The University of Notre Dame's School of Architecture will host a three-day conference, "From Vernacular to Classical: The Perpetual Modernity of Palladio,” June 10-12. Bringing together scholars, practitioners, educators, and students from various disciplines, the conference will explore how the Palladian tradition inspires the evolution of classical architecture.
One of the most influential architects in history, 16th-century Italian Andrea Palladio’s impact is evident throughout the United States. Buildings such as the White House, the U. S. Capitol, the U.S. Supreme Court, and the National Gallery of Art bear his imprint. Thomas Jefferson’s Virginia home, Monticello, is modeled after Palladio’s famed Villa Rotonda in Vicenza, Italy.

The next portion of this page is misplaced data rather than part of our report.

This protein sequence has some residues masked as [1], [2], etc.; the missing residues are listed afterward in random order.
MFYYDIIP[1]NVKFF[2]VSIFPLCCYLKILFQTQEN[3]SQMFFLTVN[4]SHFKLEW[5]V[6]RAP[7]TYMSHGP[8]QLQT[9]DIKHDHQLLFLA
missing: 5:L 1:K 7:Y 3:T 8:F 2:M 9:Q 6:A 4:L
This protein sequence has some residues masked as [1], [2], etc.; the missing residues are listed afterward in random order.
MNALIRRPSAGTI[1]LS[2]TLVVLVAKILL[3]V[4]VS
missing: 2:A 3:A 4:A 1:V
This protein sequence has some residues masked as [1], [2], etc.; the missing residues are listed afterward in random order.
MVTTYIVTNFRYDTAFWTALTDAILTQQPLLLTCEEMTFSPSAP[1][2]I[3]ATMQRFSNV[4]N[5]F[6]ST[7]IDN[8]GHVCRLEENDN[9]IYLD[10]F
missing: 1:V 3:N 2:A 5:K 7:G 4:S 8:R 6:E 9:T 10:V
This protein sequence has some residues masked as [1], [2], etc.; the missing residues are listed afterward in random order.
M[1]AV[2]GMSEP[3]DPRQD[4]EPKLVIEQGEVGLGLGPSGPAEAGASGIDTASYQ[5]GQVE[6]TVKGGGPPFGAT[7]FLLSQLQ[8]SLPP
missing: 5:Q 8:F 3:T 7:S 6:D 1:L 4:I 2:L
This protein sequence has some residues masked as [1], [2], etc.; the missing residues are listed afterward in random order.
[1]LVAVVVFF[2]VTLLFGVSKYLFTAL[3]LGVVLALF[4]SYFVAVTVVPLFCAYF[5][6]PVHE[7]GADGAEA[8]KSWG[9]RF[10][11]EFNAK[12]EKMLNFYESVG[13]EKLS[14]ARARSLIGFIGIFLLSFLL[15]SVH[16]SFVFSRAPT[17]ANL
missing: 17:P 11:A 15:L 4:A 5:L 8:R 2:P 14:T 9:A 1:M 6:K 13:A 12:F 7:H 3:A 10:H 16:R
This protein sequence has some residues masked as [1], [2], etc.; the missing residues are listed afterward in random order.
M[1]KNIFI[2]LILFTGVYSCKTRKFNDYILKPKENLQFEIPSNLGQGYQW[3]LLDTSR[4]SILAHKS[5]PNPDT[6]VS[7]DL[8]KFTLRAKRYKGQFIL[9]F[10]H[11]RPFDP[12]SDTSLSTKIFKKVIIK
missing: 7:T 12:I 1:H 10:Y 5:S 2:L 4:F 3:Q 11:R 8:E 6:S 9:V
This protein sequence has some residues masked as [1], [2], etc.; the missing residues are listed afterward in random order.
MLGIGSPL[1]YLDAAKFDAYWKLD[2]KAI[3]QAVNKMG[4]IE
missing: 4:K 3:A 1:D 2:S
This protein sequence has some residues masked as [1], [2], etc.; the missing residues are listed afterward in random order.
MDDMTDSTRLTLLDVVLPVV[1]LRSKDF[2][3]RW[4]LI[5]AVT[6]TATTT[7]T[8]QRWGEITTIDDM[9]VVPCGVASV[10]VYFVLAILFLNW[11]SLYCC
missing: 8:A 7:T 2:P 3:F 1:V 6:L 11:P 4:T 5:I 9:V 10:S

Conference participants will reconnect Palladian ideals to the living tradition that has informed these icons of American democracy and continue to shape vital paradigms for sustainable architecture and urbanism.
Two exhibitions, “Palladio and his Legacy: A Transatlantic Journey” at the University of Notre Dame’s Snite Museum of Art and the “New Palladians,” an exhibition of 50 international classical architects’ work in the Bond Hall Gallery, also will be held in conjunction with the conference.
Sunday Morning, June 12
8:30 to 9:00 am: Registration and Coffee, Bond Hall Foyer
9:00 to 9:15 am: Welcome, Dean Michael Lykoudis, 104 Bond Hall
9:15 to 9:45 am: Keynote, Witold Rybczynski
9:45 to 10:00 am: Morning Break
10:00 to 10:30 am: “Palladio: Maestro e Guida,” Duncan Stroik
10:30 to 11:00 am: “Palladio in America,” Christine Franck
11:00 to 11:30 am: “The Scope of Architectural Character,” Samir Younés
11:30 am to 12:00 pm: “The Perpetual Modernity of Palladio,” Waren Cox
12:00 to 12:15 pm: Break
12:15 to 12:45 pm: Panel Discussion, Moderated by John Stamper
12:45 to 1:00 pm: Conclusion, Dean Michael Lykoudis
Conference registration is available here.